Trojan horse viruses send telephone bills soaring

They sneak into your computer and link you up to premium phone lines, warns James Daley

For the more than 30m people who have access to the internet at home in the UK, computer viruses are unlikely to be a stranger. As the number of web-users has continued to grow over the past few years, so too, sadly, has the number of people who devote their time to creating programmes that incapacitate, confuse or completely ruin your PC.

For the more than 30m people who have access to the internet at home in the UK, computer viruses are unlikely to be a stranger. As the number of web-users has continued to grow over the past few years, so too, sadly, has the number of people who devote their time to creating programmes that incapacitate, confuse or completely ruin your PC.

These can be a major inconvenience, but the latest breed of viruses is proving to be much more sinister, landing computer owners with hefty bills - often running into hundreds, or even thousands, of pounds.

These scams work like this. While you are browsing the web, a file will surreptitiously download itself onto your computer. Once it has installed itself, it will temporarily disconnect you from the internet and then redial, this time connecting you to a premium-rate number charged at £1.50 a minute. Once reconnected, you can often continue browsing as you were before - unaware that you are now paying a rate of £90 an hour.

The number of people affected by these so-called "Trojan horse" viruses has soared in recent months, with BT alone reporting in excess of 35,000 complaints. And for those who still pay their bills on a quarterly basis, it is often months until they realise the abnormally large charges being incurred.

In my case, it was a whopping £200 in three months, which I discovered only when I received a quarterly phone bill that was triple the normal size. In many other cases, the sums involved have been even greater.

The process of sorting out this mess is unfortunately not as simple as it should be. While "rogue diallers", as the industry refers to them, are illegal, many of the companies running these scams are based abroad, and can prove difficult to bring to justice. Your first port of call when you think you may have been a victim is to turn to Icstis, the body that regulates premium-rate numbers. Its website, www.icstis.org.uk, provides a free number-checking service which will allow you to identify the owner of the premium-rate numbers you have been calling, and to see whether Icstis is investigating them.

Once you have established who has been responsible for taking your money, you have to write a letter to the company, asking for a refund. The next stop is your phone provider. While most telephone companies, BT included, will allow you to defer payment in relation to these call charges, they will not allow you to forget about payment altogether.

Frustratingly, BT provides its customers with a glimmer of hope by saying they will not have to pay up while the offending party is being investigated. However, once the investigation is complete, it will demand payment, regardless of the outcome. Even if it is convinced you have been conned, it will give you a pat on the back, work towards ensuring that other customers are not ensnared, and ask you to cough up. If you want compensation, it says, you will have to get it from the premium-rate phone company.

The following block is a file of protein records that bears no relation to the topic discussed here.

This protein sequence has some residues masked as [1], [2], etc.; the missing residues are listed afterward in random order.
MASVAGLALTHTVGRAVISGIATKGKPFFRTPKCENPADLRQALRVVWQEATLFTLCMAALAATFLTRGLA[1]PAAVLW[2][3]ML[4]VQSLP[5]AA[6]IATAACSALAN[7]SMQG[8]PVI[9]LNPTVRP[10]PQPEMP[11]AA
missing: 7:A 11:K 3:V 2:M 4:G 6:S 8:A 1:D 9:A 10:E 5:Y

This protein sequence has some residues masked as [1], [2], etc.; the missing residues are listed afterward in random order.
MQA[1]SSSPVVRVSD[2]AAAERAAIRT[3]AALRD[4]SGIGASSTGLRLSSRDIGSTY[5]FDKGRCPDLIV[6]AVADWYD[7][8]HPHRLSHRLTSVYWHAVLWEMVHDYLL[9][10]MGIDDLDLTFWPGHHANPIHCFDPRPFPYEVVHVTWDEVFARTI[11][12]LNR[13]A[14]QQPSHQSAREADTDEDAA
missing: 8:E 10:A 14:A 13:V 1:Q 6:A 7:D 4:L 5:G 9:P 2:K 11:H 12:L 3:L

Icstis is also rather toothless. In August, it took steps to ensure that all premium-rate dialler services would have to obtain a licence. Only this week, it said that it had banned 11 companies that had failed to apply for a licence.However, for those companies that have already managed to get away with the con for several months, Icstis's orders to pay fines and to refund customers can easily be ignored. With most offenders based in Europe, these companies know that there is a lot of paperwork needed for Icstis to get anywhere near them.

So far, the regulator has managed to fine and get customer refunds from eight companies. However, pinning down the rest is likely to be much trickier. In fairness to Icstis, its job is to regulate, not to prosecute for fraud. This, it says, is a matter for the police, and it insists that it is working alongside the high-tech crime unit.

Unfortunately, all this does not help those already struggling to pay huge phone bills. While the likes of BT say they cannot be held responsible for the levels of security that their customers have on their computers, it could be argued that they have a duty of care to inform customers when their bills become abnormally large.

With a little luck, the new measures being put in place by Icstis and Ofcom, the telephone regulator, will ensure that these scams are eliminated. But for those of us who have already been stung, the road to compensation may be long and tiresome.

FACT FILE: INOCULATING YOUR COMPUTER

* Get a good virus-checker. Some of the best virus software is available for as little as £20 over the internet - an invaluable investment if you are going to keep your computer clean. Make sure you keep it updated, as new viruses are constantly being created.

* Get broadband. Broadband internet connections do not allow this sort of virus. With broadband quickly falling in price, now may be the time to do away with your dial-up modem.

* Put a premium-rate block on your phone. This might be a problem if you like voting on Big Brother- type programmes, or entering TV competitions, but it will ensure that if you do contract a virus, it cannot make any costly premium-rate calls on your line.

* Get a pop-up blocker for your internet browser. Many of these viruses manifest themselves through internet pop-up screens. If you block pop-ups, you lessen the chances of being able to contract this sort of virus. Google offers a free downloadable pop-up blocker.

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